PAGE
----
The Business Model
It took some iterations. The business model evolved as the industry grew and matured. Business models are not static anymore. A lot of high-speed decision making is required, and the market context and consumer preferences change frequently. It’s very important to be nimble and keep evolving the business to the needs of the market. Our vision is to be the future of mobility, and the future mobility platform for India and the rest of the world. Ride-sharing is the beginning of that vision. The second pillar is our Ola Electric business, where we want to make in India for the world. The third pillar is to build a new format for auto retail. People need to consume and buy auto products in a more digital and sustainable way.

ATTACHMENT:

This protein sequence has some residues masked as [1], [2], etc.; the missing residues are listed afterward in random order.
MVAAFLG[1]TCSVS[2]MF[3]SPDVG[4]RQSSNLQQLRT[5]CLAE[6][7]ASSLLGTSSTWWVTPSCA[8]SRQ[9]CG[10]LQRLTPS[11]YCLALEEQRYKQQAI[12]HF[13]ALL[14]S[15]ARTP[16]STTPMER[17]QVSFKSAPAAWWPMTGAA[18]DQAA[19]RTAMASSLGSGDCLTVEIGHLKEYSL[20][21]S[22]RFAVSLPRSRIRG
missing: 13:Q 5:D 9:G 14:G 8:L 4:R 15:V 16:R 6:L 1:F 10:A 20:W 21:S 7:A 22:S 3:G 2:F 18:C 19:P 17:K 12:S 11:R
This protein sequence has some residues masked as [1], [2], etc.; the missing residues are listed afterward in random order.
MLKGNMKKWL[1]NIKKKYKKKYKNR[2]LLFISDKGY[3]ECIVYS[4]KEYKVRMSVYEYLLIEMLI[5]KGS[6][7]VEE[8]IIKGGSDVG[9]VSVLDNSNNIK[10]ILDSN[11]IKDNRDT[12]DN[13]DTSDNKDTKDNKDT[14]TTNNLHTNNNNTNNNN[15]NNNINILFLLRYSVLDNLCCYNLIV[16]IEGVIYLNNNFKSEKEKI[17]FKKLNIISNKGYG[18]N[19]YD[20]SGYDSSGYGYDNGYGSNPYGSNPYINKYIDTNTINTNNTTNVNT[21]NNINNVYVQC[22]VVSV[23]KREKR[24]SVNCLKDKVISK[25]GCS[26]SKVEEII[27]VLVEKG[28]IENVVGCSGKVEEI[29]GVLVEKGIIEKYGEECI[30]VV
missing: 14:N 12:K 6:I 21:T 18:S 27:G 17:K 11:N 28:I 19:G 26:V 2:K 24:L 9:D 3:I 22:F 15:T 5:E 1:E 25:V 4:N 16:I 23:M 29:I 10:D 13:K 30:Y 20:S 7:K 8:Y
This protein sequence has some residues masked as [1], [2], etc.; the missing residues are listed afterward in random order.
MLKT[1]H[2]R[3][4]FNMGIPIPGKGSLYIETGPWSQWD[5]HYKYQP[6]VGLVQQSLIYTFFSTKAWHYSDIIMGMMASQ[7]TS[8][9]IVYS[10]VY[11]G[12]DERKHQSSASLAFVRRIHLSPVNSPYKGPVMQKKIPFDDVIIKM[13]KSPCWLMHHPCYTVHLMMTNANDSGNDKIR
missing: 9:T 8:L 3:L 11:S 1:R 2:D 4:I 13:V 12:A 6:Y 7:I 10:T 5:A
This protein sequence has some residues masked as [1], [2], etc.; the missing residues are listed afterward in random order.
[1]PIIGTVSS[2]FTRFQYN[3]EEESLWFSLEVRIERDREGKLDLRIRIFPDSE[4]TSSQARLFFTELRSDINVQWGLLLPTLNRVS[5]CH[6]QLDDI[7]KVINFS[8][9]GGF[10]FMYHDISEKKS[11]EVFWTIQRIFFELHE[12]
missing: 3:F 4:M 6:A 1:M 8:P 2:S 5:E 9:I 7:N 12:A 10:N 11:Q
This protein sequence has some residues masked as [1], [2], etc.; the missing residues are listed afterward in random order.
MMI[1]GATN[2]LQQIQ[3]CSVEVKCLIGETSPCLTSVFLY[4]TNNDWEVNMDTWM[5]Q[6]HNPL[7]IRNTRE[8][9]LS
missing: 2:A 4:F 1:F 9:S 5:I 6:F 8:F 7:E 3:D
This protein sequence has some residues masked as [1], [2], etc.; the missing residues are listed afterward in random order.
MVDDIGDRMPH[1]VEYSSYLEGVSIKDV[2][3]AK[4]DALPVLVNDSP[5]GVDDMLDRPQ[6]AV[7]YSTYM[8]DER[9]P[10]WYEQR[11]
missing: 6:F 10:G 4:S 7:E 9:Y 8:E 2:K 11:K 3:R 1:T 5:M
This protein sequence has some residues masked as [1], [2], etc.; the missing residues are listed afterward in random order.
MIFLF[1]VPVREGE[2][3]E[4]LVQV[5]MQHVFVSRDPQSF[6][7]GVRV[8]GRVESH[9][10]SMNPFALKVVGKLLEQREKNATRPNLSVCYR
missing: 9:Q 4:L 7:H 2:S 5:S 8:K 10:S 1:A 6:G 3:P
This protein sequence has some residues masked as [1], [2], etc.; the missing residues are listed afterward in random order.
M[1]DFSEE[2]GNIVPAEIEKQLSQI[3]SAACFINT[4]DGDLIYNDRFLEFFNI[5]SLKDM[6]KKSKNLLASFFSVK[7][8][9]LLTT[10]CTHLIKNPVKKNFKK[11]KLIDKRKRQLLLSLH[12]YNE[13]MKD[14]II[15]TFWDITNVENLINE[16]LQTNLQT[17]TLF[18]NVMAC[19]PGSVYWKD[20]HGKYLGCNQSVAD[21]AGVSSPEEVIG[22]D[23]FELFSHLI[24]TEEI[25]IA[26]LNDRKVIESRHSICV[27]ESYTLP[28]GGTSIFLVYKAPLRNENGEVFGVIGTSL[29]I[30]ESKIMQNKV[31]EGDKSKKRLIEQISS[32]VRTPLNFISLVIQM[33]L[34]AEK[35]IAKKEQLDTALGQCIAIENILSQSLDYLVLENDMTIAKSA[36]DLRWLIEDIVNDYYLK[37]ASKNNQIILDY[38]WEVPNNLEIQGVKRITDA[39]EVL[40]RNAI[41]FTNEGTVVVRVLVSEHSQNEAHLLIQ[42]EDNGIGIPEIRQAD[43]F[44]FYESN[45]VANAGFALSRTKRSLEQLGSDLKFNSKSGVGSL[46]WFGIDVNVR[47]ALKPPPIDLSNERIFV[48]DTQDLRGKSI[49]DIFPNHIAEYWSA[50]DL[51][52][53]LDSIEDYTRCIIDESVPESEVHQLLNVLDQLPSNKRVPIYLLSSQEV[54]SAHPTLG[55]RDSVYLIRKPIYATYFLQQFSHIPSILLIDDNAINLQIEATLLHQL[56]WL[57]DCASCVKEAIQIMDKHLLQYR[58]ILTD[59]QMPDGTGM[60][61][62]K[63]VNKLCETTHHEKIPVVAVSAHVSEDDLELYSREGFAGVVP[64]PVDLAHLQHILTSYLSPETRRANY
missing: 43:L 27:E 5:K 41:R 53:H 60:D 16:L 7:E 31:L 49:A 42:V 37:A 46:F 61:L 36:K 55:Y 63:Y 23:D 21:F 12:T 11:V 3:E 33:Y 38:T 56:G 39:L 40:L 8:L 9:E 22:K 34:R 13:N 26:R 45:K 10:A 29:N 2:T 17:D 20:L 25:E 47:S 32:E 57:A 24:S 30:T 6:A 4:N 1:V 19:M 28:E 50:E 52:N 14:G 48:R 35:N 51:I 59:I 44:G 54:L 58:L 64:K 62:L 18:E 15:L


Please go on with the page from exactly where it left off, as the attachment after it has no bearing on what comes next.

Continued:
We started with a website where my phone number was the call centre. People used to call me and book their vehicles. We have built our technology step-by-step. We built our consumer app in 2012, then a driver app and then a much-deeper technology platform for inter-city logistics and intra-city vehicle movement. We have built much more technology over the years around safety. For example, we have a feature called The Guardian, where we automatically detect if a passenger is in an unsafe part of the city and put a trace on them. Even when I go into Ola Electric’s journey, we have built the whole technology in-house — right from the motor to the powertrain to the battery pack to the software. I believe companies that build their own technology have a very strong competitive advantage. India’s digital connectivity landscape has evolved a lot in the last decade. When we started off, nobody had smartphones. Data connections, mostly 2G, were slow. The business was much more of a web business. Today, India has one of the leading digital infrastructures in the world. The challenge is now different. It is scaling up within a sustainable business model across the country, taking businesses to 400-million people.